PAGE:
- #1

N00813

- 32

- 0

## Homework Statement

Using the formal limit definition of the derivative, derive expressions for the Fourier Transforms with respect to x of the partial derivatives [itex] \frac{\partial u}{\partial t} [/itex] and [itex] \frac {\partial u}{\partial x} [/itex].

## Homework Equations

The Fourier Transform of a function [itex] u(x,t) [/itex] is:

[tex]

\tilde{u}(k,t) = \int_{-\infty}^{\infty} u(x,t) e^{-ikx} dx

[/tex]

## The Attempt at a Solution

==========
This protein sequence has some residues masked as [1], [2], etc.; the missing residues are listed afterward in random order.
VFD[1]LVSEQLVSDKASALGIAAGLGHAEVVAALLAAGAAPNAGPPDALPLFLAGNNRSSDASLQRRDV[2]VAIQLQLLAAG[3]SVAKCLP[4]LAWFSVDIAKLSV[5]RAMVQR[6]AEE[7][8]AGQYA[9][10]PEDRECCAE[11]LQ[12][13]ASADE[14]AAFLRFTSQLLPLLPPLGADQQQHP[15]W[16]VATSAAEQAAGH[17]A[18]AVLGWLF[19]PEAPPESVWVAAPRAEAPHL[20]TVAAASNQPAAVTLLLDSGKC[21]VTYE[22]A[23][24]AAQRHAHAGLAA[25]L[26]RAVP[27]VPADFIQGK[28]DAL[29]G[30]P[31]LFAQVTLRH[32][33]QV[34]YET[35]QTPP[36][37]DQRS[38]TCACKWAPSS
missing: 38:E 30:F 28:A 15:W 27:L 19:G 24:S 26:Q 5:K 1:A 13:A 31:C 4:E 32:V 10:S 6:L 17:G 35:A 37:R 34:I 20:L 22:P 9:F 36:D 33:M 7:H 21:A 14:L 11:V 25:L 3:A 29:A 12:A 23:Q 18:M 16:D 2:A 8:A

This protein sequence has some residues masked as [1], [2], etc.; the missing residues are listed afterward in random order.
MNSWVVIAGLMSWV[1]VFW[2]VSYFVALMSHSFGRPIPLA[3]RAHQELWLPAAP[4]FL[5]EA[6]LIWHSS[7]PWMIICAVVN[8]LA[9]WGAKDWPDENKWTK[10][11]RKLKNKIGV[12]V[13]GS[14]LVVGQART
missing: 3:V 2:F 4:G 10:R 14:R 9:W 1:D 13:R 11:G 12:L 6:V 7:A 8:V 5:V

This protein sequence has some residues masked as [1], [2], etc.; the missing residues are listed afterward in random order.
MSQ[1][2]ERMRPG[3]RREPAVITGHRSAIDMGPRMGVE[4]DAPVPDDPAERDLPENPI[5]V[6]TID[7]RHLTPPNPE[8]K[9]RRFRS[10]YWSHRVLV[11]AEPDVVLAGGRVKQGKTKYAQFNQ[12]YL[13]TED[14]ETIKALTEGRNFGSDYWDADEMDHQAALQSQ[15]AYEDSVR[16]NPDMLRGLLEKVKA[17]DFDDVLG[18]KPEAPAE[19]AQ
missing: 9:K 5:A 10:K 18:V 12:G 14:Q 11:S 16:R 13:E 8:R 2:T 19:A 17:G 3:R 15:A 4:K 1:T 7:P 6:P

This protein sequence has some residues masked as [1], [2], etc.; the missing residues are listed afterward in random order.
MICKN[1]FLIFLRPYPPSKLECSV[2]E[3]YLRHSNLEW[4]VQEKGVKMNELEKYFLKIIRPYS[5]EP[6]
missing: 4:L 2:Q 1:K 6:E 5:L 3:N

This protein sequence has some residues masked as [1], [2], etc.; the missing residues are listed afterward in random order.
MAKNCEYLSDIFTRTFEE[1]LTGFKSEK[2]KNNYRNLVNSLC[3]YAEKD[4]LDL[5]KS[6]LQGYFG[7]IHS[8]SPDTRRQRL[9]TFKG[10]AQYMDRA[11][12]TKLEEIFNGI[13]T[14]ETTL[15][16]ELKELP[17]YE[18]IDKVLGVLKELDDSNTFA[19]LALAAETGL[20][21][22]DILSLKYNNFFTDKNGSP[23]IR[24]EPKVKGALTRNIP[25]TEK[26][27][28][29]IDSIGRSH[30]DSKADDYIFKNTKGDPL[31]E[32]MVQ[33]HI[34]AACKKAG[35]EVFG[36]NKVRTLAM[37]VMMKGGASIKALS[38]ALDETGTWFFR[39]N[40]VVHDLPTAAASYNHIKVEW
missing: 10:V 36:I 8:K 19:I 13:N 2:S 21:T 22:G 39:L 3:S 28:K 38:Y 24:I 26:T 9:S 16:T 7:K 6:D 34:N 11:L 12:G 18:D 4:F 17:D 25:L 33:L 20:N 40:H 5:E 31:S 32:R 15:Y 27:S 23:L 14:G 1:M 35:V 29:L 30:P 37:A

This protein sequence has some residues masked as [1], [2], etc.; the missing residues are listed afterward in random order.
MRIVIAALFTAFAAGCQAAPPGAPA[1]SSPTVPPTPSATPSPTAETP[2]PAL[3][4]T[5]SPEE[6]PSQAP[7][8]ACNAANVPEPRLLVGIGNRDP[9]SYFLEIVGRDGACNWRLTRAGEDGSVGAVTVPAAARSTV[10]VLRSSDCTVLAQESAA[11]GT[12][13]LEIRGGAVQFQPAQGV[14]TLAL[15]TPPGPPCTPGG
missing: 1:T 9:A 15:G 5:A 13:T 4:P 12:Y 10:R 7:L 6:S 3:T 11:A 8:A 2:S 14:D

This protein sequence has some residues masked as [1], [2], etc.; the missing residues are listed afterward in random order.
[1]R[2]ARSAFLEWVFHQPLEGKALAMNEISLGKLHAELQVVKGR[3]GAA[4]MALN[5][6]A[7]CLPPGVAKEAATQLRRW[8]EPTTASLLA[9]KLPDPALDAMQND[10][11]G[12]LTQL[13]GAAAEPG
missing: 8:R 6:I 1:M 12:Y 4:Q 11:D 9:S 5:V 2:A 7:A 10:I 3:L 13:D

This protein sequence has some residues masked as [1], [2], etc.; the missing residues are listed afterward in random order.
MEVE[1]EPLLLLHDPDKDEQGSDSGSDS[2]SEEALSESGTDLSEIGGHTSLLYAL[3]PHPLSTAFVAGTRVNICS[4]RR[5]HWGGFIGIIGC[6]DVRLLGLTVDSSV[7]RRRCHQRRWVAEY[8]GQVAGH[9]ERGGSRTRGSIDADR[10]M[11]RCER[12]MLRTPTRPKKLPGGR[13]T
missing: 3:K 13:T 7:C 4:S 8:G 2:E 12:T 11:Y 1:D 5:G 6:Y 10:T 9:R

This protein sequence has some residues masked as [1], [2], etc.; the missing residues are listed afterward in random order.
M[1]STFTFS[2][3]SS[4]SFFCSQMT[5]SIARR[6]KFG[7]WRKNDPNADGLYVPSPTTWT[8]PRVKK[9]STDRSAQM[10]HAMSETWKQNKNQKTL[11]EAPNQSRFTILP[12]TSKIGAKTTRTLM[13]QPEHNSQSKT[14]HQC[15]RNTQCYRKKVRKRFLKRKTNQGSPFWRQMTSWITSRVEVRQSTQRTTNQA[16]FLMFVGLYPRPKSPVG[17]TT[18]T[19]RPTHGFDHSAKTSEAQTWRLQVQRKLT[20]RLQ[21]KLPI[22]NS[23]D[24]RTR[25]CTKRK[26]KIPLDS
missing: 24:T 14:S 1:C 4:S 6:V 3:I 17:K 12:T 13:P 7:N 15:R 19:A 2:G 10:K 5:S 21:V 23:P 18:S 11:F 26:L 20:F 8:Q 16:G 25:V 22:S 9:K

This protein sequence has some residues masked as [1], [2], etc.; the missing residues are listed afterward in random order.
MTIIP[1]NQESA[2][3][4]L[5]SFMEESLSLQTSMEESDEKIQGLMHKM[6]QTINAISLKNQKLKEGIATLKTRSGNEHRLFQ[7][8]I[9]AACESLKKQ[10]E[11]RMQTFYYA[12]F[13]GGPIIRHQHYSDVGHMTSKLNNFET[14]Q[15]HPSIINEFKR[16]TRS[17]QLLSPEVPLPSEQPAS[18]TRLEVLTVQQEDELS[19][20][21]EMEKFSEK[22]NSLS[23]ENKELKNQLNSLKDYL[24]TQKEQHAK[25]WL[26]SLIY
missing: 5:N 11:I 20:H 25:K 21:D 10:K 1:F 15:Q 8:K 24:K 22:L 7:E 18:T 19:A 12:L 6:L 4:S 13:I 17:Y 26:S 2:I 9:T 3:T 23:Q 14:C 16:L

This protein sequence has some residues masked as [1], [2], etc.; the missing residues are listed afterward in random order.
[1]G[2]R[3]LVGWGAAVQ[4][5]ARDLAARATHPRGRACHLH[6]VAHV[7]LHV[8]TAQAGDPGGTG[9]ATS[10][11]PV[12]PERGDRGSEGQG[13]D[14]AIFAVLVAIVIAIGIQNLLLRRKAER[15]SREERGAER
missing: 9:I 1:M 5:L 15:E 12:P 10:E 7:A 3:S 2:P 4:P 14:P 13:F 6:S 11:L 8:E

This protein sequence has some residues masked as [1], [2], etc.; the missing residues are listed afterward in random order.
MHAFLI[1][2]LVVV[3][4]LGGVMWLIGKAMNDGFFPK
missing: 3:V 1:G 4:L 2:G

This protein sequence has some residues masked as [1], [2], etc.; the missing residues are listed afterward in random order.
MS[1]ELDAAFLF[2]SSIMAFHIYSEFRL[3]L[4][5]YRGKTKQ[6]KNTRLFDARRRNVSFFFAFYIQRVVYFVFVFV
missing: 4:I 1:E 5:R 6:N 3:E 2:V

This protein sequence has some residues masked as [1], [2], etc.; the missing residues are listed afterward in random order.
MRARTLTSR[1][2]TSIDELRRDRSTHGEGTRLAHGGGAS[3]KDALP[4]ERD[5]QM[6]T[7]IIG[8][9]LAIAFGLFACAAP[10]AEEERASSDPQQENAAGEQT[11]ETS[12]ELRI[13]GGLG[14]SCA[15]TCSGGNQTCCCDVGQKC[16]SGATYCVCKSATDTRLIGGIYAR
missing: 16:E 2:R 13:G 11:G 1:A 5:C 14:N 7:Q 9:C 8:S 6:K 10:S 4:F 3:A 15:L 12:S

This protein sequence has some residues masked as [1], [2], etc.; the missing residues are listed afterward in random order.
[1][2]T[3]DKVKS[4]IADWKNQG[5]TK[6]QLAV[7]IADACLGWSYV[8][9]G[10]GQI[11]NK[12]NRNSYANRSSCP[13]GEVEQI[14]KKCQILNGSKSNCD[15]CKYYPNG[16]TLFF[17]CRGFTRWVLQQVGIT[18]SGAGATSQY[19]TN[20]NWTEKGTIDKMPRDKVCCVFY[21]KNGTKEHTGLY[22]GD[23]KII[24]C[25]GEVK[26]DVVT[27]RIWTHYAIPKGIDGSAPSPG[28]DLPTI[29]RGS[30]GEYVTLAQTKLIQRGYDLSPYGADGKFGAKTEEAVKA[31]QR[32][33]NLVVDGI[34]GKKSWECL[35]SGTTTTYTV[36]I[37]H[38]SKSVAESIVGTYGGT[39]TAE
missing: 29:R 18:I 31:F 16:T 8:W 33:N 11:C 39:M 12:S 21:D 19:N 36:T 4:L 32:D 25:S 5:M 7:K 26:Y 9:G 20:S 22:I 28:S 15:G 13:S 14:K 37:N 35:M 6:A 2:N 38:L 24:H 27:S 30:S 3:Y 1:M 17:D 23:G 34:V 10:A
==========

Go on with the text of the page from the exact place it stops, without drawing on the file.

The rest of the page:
I attempted to write the FT of the derivative with respect to time as [itex] \lim_{dt \to 0} \frac{u(x,t+dt) - u(x,t)}{dt} [/itex] and then Fourier Transform it. Pulling the limit outside the integral, I got [itex] FT of (\frac{\partial u}{\partial t}) = \tilde{\frac {\partial u}{\partial t}}(k,t). [/itex]Now, with the partial derivative of x, I'm not so sure. The partial derivative wrt x is [itex] \lim_{dx \to 0} \frac{u(x + dx,t) - u(x,t)}{dx} [/itex]. When placed in the Fourier transform, I don't know what I can do. I don't think the dx at the end of the integral cancels out the dx in the definition of the derivative.